Ever wonder why you can go back to a website you’ve logged into sometime in the last and the site will greet you by name?
As I pointed out last issue, you should be aware of the privacy implications of the information you put on social networking sites. But companies quietly gather lots of information about you and your online habits and you may not be aware of how they do it or the implications of their information gathering.
The fact that a website can “remember” you is not magic; what’s happened is the companies’ website has stored what’s called a “cookie” on your hard drive. Cookies are tiny bits of information that work with your web browser and tell the companies’ web server when you were there last, your account information, and some of what you did on that site.
According to the stores and advertisers, cookies enhance your browsing experience by providing relevant web pages and advertisements and enabling online shopping. Cookies are convenient, because you don’t have to constantly login to a site, the site “remembers” you and your shopping cart, and more.
But according to privacy advocates, cookies and the information they feed back to web companies can be a security risk. Some of the data stored in cookies and retrieved by web companies can be private in nature, obviously such as login information and your site usage.
And the usage metrics gathered by web companies know more about you than your Facebook page. And cookies help webpages – and companies – follow you from site to site.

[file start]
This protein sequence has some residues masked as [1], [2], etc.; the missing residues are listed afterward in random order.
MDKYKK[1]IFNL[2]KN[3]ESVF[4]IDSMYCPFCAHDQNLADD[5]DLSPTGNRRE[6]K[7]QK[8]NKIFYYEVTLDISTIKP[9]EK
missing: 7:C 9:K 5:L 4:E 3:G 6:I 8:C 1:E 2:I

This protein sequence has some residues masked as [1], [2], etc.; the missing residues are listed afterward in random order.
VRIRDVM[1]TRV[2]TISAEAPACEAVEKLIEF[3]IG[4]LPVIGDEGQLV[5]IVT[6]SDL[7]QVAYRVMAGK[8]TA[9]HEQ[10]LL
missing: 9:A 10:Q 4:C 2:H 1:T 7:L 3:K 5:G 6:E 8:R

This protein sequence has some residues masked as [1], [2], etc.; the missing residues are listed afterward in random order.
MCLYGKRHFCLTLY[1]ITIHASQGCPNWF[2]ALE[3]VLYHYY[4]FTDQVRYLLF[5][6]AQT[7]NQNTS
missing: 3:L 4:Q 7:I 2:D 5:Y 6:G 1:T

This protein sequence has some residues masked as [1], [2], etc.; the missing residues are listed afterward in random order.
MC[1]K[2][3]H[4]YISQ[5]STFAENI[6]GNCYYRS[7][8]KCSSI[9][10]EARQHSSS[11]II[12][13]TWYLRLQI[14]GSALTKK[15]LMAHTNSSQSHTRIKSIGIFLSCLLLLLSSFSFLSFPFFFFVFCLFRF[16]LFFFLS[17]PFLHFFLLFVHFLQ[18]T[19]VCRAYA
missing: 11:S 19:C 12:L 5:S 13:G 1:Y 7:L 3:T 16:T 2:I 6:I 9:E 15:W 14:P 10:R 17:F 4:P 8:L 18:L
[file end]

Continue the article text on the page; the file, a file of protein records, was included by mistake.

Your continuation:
But even though web browser cookies are a fact of life on the modern internet, you have some control over them and the information they hold.
All browsers offer to store logins and passwords for sites that require them, and that information goes into cookies. Decide if you really want to store that information, especially if you share a PC at home. And on a public computer at a library or internet cafe, never allow your information to be saved.
Web browsers themselves have cookie options, to. You can select to store no cookies at all, only store cookies from primary sites, and not store cookies from third party sites, such as advertisers.
If you choose to not store cookies at all, you’ll be constantly nagged with requests to save them, and you won’t be able to fully use some sites, like banking and shopping sites, because those sites rely on either temporary or permanent cookies to store your account information.
You may also simply want to periodically delete all your cookies and make all websites start over with the information they gather on you.
Rather than try and outline how all web browsers handle cookies, I’ll point you to the different web browser-maker’s sites to explain all cookie and security options: Apple’s Safari: http://www.apple.com/safari/ Microsoft’s Internet Explorer: http://windows.microsoft.com/en-us/windows/cookies-faq#1TC=windows-7 Firefox: https://support.mozilla.org/en-US/kb/cookies-information-websites-store-on-your-computer